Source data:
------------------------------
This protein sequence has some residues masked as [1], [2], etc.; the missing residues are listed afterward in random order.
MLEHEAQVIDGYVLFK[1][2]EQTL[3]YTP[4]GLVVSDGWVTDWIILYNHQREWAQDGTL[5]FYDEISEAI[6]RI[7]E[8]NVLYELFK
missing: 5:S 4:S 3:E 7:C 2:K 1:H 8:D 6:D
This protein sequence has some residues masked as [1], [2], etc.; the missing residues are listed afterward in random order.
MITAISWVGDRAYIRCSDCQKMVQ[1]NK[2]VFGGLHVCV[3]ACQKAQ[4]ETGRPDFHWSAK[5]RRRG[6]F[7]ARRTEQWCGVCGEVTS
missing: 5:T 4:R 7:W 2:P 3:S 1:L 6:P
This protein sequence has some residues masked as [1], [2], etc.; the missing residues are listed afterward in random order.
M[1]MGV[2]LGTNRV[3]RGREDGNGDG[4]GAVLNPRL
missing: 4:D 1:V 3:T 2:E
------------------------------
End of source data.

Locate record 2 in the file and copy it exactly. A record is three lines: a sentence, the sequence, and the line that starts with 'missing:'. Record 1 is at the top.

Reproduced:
This protein sequence has some residues masked as [1], [2], etc.; the missing residues are listed afterward in random order.
MITAISWVGDRAYIRCSDCQKMVQ[1]NK[2]VFGGLHVCV[3]ACQKAQ[4]ETGRPDFHWSAK[5]RRRG[6]F[7]ARRTEQWCGVCGEVTS
missing: 5:T 4:R 7:W 2:P 3:S 1:L 6:P